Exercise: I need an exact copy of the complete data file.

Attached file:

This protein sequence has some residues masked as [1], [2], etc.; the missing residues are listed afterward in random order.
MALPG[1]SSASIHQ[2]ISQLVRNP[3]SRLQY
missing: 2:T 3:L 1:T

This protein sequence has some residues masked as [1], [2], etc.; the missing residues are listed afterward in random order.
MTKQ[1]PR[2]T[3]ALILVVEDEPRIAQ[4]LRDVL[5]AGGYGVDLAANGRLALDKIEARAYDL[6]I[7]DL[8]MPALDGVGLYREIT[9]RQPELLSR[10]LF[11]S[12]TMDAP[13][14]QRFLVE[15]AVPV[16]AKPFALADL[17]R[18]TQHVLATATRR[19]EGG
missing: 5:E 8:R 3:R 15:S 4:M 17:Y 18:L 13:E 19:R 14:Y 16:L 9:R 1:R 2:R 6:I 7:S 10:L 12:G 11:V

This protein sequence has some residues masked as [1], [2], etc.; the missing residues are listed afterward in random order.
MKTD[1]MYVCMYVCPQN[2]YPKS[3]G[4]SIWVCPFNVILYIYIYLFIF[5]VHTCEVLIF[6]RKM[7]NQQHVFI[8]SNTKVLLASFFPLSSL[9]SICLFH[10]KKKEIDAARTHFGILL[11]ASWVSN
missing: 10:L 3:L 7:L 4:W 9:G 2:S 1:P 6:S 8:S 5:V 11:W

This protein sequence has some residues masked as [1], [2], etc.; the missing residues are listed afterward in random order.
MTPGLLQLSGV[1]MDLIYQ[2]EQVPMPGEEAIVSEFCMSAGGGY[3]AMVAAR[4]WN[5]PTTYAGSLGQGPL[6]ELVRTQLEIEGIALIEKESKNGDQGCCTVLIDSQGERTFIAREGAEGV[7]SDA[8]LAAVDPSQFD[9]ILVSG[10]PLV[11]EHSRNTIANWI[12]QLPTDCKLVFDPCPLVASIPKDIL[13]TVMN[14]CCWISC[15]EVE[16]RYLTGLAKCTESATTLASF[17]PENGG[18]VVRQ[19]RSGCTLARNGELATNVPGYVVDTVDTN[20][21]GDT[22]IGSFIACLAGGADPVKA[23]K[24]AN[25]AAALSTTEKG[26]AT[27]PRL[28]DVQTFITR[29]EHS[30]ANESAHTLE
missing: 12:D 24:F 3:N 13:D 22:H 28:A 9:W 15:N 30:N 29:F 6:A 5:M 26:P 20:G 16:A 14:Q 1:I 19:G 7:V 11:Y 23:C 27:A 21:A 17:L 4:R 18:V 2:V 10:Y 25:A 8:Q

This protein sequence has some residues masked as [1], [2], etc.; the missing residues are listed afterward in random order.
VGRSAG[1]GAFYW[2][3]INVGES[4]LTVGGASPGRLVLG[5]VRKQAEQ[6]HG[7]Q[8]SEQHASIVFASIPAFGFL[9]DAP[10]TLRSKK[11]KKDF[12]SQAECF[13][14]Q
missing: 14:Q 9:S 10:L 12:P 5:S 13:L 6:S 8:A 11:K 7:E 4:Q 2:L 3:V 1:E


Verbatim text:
This protein sequence has some residues masked as [1], [2], etc.; the missing residues are listed afterward in random order.
MALPG[1]SSASIHQ[2]ISQLVRNP[3]SRLQY
missing: 2:T 3:L 1:T

This protein sequence has some residues masked as [1], [2], etc.; the missing residues are listed afterward in random order.
MTKQ[1]PR[2]T[3]ALILVVEDEPRIAQ[4]LRDVL[5]AGGYGVDLAANGRLALDKIEARAYDL[6]I[7]DL[8]MPALDGVGLYREIT[9]RQPELLSR[10]LF[11]S[12]TMDAP[13][14]QRFLVE[15]AVPV[16]AKPFALADL[17]R[18]TQHVLATATRR[19]EGG
missing: 5:E 8:R 3:R 15:S 4:M 17:Y 18:L 13:E 19:R 14:Y 16:L 9:R 1:R 2:R 6:I 7:S 10:L 12:G 11:V

This protein sequence has some residues masked as [1], [2], etc.; the missing residues are listed afterward in random order.
MKTD[1]MYVCMYVCPQN[2]YPKS[3]G[4]SIWVCPFNVILYIYIYLFIF[5]VHTCEVLIF[6]RKM[7]NQQHVFI[8]SNTKVLLASFFPLSSL[9]SICLFH[10]KKKEIDAARTHFGILL[11]ASWVSN
missing: 10:L 3:L 7:L 4:W 9:G 2:S 1:P 6:S 8:S 5:V 11:W

This protein sequence has some residues masked as [1], [2], etc.; the missing residues are listed afterward in random order.
MTPGLLQLSGV[1]MDLIYQ[2]EQVPMPGEEAIVSEFCMSAGGGY[3]AMVAAR[4]WN[5]PTTYAGSLGQGPL[6]ELVRTQLEIEGIALIEKESKNGDQGCCTVLIDSQGERTFIAREGAEGV[7]SDA[8]LAAVDPSQFD[9]ILVSG[10]PLV[11]EHSRNTIANWI[12]QLPTDCKLVFDPCPLVASIPKDIL[13]TVMN[14]CCWISC[15]EVE[16]RYLTGLAKCTESATTLASF[17]PENGG[18]VVRQ[19]RSGCTLARNGELATNVPGYVVDTVDTN[20][21]GDT[22]IGSFIACLAGGADPVKA[23]K[24]AN[25]AAALSTTEKG[26]AT[27]PRL[28]DVQTFITR[29]EHS[30]ANESAHTLE
missing: 12:D 24:F 3:N 13:D 22:H 28:A 9:W 15:N 30:N 29:F 6:A 5:M 26:P 20:G 16:A 14:Q 1:I 19:G 7:V 11:Y 23:C 27:A 21:A 17:L 4:R 18:V 2:V 10:Y 25:A 8:Q

This protein sequence has some residues masked as [1], [2], etc.; the missing residues are listed afterward in random order.
VGRSAG[1]GAFYW[2][3]INVGES[4]LTVGGASPGRLVLG[5]VRKQAEQ[6]HG[7]Q[8]SEQHASIVFASIPAFGFL[9]DAP[10]TLRSKK[11]KKDF[12]SQAECF[13][14]Q
missing: 14:Q 9:S 10:L 12:P 5:S 13:L 6:S 8:A 11:K 7:E 4:Q 2:L 3:V 1:E